For Immediate Release
1/18/2011

Amendments to Special Session Bill 1 don't go far enough in protecting nursing home residents
 
MADISON, Wis. - The amendments made to Special Session Bill 1 today in the Assembly Judiciary Committee unfortunately do nothing to improve the bill and in some instances actually make the bill worse. The changes still leave nursing home residents vulnerable to neglect by limiting access to incident reports and limit punishment to deter bad conduct. And the bill still raises the standard of expert witness testimony to a level that threatens the well-being of children.

Mike End, President of the Wisconsin Association for Justice said, "The Assembly, as with the Senate previously, is taking a short sighted approach to amending this special session bill without a full understanding of what those changes will mean to the people and families of Wisconsin."

The bill still makes key changes to expert witness testimony known as "Daubert" which would make it more difficult to protect children in the care of Children in Need of Protection & Services. Currently, opinions as to the best interest of the child are considered "expert" opinions. These opinions often come from the child's social worker, counselor and teacher. Under this bill the opinions of the child's "own" social worker would be the subject of a hearing to determine if they could offer testimony in the best interest of the child.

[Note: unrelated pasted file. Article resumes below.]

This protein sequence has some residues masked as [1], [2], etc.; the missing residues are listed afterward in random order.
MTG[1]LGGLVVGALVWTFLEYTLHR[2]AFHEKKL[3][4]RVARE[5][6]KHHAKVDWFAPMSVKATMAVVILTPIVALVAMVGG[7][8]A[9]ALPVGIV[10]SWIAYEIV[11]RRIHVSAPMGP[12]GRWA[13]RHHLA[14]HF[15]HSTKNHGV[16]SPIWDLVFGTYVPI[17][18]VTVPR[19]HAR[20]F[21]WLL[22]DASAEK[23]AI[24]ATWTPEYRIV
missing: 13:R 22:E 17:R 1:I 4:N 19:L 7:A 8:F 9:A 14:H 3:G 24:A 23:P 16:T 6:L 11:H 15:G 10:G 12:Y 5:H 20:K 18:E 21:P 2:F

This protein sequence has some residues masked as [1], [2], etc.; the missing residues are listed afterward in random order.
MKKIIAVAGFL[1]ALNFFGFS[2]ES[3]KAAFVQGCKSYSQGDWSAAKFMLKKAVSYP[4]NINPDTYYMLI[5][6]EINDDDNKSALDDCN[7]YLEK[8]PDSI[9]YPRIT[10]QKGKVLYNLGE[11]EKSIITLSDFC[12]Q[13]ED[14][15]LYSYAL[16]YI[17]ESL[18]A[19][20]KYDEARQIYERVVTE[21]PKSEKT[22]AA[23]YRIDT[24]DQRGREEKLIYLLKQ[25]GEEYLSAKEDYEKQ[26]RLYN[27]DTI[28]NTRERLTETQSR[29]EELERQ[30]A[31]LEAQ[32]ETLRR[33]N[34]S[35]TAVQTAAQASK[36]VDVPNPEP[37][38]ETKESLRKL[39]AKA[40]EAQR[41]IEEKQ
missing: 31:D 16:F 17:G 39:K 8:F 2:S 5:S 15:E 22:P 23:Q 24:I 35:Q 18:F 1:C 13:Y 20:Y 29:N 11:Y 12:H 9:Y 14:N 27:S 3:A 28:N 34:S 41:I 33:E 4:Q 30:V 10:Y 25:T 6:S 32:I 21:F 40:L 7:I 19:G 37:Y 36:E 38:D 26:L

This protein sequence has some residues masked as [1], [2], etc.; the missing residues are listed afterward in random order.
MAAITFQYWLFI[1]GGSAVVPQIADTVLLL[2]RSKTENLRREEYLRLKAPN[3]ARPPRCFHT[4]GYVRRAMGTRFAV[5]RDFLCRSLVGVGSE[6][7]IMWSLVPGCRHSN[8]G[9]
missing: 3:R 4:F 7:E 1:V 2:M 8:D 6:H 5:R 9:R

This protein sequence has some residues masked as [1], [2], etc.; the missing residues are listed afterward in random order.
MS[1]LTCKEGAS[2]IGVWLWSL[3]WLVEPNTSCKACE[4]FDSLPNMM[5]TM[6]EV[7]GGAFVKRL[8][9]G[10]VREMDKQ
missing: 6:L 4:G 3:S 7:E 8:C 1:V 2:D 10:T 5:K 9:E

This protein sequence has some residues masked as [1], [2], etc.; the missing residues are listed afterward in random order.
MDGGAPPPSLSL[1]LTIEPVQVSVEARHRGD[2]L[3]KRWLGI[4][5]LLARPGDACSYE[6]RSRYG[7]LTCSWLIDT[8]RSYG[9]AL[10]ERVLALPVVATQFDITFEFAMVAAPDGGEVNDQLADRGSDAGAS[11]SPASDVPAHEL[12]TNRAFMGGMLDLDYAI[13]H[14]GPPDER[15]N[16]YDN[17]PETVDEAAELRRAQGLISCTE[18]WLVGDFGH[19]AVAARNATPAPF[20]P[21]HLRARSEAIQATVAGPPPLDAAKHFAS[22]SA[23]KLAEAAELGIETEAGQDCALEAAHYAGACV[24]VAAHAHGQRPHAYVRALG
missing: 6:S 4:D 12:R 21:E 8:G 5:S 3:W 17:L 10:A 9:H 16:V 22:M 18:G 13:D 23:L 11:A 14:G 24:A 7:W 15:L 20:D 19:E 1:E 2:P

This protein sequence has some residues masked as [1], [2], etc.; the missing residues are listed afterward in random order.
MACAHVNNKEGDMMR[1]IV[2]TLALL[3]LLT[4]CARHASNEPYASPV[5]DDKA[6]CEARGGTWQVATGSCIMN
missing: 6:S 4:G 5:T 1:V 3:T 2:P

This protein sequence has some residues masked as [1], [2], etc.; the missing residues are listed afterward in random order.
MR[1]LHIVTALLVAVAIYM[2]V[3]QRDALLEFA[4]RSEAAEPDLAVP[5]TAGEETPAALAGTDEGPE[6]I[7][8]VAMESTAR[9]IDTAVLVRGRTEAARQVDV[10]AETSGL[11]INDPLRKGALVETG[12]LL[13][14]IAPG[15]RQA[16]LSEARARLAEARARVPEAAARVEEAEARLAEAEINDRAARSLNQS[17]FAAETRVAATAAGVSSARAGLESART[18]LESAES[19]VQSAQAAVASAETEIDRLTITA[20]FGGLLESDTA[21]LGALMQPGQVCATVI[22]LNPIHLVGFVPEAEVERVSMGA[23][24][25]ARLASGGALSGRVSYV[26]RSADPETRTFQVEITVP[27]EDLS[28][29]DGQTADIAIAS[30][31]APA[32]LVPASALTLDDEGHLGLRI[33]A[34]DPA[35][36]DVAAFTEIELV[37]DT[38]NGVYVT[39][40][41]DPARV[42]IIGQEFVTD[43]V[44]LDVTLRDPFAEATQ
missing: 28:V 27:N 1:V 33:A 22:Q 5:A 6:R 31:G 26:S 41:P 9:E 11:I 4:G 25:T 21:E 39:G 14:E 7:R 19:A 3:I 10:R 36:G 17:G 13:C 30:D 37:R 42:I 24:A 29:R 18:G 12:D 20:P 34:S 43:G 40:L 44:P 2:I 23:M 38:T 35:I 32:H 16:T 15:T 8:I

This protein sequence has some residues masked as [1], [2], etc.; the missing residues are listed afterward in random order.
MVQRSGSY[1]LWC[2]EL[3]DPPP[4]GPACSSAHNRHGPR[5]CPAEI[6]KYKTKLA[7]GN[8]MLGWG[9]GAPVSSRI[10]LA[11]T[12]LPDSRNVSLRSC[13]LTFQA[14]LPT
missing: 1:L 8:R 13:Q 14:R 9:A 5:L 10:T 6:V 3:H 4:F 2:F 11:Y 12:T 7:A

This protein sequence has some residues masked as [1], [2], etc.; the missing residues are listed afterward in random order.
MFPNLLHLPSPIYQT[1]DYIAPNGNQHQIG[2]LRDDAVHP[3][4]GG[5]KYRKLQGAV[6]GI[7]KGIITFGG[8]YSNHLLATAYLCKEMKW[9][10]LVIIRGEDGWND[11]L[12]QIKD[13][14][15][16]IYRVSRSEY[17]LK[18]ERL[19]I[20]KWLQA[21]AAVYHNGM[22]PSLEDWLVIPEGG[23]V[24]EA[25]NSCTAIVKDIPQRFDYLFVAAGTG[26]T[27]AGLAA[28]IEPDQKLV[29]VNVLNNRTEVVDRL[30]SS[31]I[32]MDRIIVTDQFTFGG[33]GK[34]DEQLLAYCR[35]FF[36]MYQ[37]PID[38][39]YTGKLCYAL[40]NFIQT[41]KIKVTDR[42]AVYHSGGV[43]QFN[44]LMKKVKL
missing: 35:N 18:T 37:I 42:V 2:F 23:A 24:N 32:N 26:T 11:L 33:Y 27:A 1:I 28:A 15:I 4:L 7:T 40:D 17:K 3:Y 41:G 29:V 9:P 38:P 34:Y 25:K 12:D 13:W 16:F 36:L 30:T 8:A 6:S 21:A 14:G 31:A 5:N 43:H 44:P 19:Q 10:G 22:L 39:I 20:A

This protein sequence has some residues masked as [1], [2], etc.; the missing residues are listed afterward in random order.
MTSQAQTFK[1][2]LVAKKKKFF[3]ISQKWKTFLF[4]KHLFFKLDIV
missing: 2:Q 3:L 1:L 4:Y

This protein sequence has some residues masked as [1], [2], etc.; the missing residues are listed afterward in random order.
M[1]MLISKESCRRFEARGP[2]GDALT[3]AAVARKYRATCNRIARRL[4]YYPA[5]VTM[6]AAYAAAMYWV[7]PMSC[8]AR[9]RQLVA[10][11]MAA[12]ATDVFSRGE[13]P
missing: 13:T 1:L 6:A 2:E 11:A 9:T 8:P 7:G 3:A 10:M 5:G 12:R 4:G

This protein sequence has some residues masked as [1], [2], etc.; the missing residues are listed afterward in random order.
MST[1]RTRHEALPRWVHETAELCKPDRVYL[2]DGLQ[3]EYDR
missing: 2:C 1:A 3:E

Additionally, offenders with the most reckless behavior are let off the hook by placing a cap on the amount of punitive damages that can be awarded. This change puts Wisconsin near the bottom of states with punitive damage caps. Punitive damages are those damages awarded only in the most egregious of cases as a method to deter bad behavior and outrageous conduct.

"The people in our communities who make up the courtroom juries are the same people our elected officials entrust to elect them. With this bill our elected officials are saying that they know best - not the people and the judge in courtroom - when it comes to determining who is at fault and who can testify," End said. "And to make the people that have the well-being of any child in mind meet a higher standard to testify is clearly misguided at best."
 
The Wisconsin Association for Justice stands with consumers to promote a fair and effective justice system for every citizen, not just the privileged and wealthy.

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